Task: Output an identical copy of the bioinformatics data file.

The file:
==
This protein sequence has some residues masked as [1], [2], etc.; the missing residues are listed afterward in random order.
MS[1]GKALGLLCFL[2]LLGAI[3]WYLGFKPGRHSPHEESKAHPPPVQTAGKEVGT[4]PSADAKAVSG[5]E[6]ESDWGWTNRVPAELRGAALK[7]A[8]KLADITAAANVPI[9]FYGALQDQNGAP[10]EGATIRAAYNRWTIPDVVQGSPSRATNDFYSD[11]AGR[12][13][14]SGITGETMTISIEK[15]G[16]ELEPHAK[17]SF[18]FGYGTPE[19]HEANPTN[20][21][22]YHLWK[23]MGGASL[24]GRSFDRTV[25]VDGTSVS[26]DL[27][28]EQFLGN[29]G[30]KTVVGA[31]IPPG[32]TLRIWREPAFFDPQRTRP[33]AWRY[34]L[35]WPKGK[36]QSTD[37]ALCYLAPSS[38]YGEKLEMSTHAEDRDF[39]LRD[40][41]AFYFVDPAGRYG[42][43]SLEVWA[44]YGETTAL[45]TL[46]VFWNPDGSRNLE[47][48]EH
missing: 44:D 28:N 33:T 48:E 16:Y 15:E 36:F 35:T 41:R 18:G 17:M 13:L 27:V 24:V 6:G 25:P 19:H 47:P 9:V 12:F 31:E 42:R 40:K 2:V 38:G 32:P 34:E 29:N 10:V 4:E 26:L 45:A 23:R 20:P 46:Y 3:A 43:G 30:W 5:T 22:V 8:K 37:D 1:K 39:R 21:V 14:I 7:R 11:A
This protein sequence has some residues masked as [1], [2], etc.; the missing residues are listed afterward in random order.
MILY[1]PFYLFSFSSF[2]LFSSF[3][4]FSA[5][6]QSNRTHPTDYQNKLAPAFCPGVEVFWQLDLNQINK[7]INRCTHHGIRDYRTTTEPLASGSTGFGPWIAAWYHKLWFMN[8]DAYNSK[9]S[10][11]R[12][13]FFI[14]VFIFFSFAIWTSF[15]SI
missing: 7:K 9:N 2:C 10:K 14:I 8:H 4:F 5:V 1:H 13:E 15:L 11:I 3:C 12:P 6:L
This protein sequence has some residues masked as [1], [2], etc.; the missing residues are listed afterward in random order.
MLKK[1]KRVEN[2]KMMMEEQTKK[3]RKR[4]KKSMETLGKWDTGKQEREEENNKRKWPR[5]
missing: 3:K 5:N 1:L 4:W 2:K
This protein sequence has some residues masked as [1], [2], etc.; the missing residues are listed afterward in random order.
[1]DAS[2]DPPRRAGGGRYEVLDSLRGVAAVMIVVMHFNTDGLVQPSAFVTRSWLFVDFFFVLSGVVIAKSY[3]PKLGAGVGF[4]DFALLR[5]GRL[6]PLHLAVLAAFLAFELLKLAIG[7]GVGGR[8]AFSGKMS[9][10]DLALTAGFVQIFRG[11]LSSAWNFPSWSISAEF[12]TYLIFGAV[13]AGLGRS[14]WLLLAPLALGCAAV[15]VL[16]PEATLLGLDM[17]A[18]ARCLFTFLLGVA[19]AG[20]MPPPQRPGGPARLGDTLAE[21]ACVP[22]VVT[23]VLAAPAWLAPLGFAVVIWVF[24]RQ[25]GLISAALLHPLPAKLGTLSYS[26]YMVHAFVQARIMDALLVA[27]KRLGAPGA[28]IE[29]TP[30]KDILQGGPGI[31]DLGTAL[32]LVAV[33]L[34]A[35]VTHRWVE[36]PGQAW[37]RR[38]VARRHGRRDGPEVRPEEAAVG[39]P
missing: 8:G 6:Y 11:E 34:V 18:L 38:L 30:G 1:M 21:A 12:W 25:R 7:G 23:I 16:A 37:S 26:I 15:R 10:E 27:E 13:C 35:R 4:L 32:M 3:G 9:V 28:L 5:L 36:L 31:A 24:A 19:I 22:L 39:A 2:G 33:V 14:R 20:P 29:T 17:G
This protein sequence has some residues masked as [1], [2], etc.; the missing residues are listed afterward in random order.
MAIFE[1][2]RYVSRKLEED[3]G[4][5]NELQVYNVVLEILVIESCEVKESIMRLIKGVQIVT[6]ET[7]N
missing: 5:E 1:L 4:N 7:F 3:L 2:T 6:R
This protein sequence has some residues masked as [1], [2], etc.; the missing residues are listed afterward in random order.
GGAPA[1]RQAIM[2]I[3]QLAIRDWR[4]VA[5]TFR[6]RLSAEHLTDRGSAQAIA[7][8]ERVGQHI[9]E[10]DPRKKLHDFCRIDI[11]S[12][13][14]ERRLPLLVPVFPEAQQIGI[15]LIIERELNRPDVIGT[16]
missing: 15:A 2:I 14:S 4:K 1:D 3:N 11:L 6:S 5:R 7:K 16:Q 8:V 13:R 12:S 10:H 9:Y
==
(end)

This protein sequence has some residues masked as [1], [2], etc.; the missing residues are listed afterward in random order.
MS[1]GKALGLLCFL[2]LLGAI[3]WYLGFKPGRHSPHEESKAHPPPVQTAGKEVGT[4]PSADAKAVSG[5]E[6]ESDWGWTNRVPAELRGAALK[7]A[8]KLADITAAANVPI[9]FYGALQDQNGAP[10]EGATIRAAYNRWTIPDVVQGSPSRATNDFYSD[11]AGR[12][13][14]SGITGETMTISIEK[15]G[16]ELEPHAK[17]SF[18]FGYGTPE[19]HEANPTN[20][21][22]YHLWK[23]MGGASL[24]GRSFDRTV[25]VDGTSVS[26]DL[27][28]EQFLGN[29]G[30]KTVVGA[31]IPPG[32]TLRIWREPAFFDPQRTRP[33]AWRY[34]L[35]WPKGK[36]QSTD[37]ALCYLAPSS[38]YGEKLEMSTHAEDRDF[39]LRD[40][41]AFYFVDPAGRYG[42][43]SLEVWA[44]YGETTAL[45]TL[46]VFWNPDGSRNLE[47][48]EH
missing: 44:D 28:N 33:T 48:E 16:Y 15:E 36:F 35:T 41:R 18:G 17:M 13:L 27:V 24:V 6:G 25:P 19:H 47:P 9:V 12:F 31:E 42:R 40:K 2:V 38:G 32:P 34:E 29:N 10:V 4:E 26:L 45:A 23:R 20:P 46:Y 3:A 43:G 30:W 5:T 22:V 8:K 37:D 1:K 39:R 21:V 14:I 7:R 11:A
This protein sequence has some residues masked as [1], [2], etc.; the missing residues are listed afterward in random order.
MILY[1]PFYLFSFSSF[2]LFSSF[3][4]FSA[5][6]QSNRTHPTDYQNKLAPAFCPGVEVFWQLDLNQINK[7]INRCTHHGIRDYRTTTEPLASGSTGFGPWIAAWYHKLWFMN[8]DAYNSK[9]S[10][11]R[12][13]FFI[14]VFIFFSFAIWTSF[15]SI
missing: 7:K 9:N 2:C 10:K 14:I 8:H 4:F 5:V 1:H 13:E 15:L 11:I 3:C 12:P 6:L
This protein sequence has some residues masked as [1], [2], etc.; the missing residues are listed afterward in random order.
MLKK[1]KRVEN[2]KMMMEEQTKK[3]RKR[4]KKSMETLGKWDTGKQEREEENNKRKWPR[5]
missing: 3:K 5:N 1:L 4:W 2:K
This protein sequence has some residues masked as [1], [2], etc.; the missing residues are listed afterward in random order.
[1]DAS[2]DPPRRAGGGRYEVLDSLRGVAAVMIVVMHFNTDGLVQPSAFVTRSWLFVDFFFVLSGVVIAKSY[3]PKLGAGVGF[4]DFALLR[5]GRL[6]PLHLAVLAAFLAFELLKLAIG[7]GVGGR[8]AFSGKMS[9][10]DLALTAGFVQIFRG[11]LSSAWNFPSWSISAEF[12]TYLIFGAV[13]AGLGRS[14]WLLLAPLALGCAAV[15]VL[16]PEATLLGLDM[17]A[18]ARCLFTFLLGVA[19]AG[20]MPPPQRPGGPARLGDTLAE[21]ACVP[22]VVT[23]VLAAPAWLAPLGFAVVIWVF[24]RQ[25]GLISAALLHPLPAKLGTLSYS[26]YMVHAFVQARIMDALLVA[27]KRLGAPGA[28]IE[29]TP[30]KDILQGGPGI[31]DLGTAL[32]LVAV[33]L[34]A[35]VTHRWVE[36]PGQAW[37]RR[38]VARRHGRRDGPEVRPEEAAVG[39]P
missing: 8:G 6:Y 11:E 34:V 18:L 38:L 30:G 1:M 21:A 12:W 25:R 7:G 23:I 16:A 37:S 26:I 15:R 10:E 27:E 13:C 35:R 4:L 32:M 3:G 9:V 28:L 5:L 36:L 31:A 24:A 19:I 22:L 39:A 2:G 33:V 14:R 20:P 29:T 17:G
This protein sequence has some residues masked as [1], [2], etc.; the missing residues are listed afterward in random order.
MAIFE[1][2]RYVSRKLEED[3]G[4][5]NELQVYNVVLEILVIESCEVKESIMRLIKGVQIVT[6]ET[7]N
missing: 5:E 1:L 4:N 7:F 3:L 2:T 6:R
This protein sequence has some residues masked as [1], [2], etc.; the missing residues are listed afterward in random order.
GGAPA[1]RQAIM[2]I[3]QLAIRDWR[4]VA[5]TFR[6]RLSAEHLTDRGSAQAIA[7][8]ERVGQHI[9]E[10]DPRKKLHDFCRIDI[11]S[12][13][14]ERRLPLLVPVFPEAQQIGI[15]LIIERELNRPDVIGT[16]
missing: 15:A 2:I 14:S 4:K 1:D 3:N 11:L 6:S 5:R 7:K 16:Q 8:V 13:R 12:S 10:H 9:Y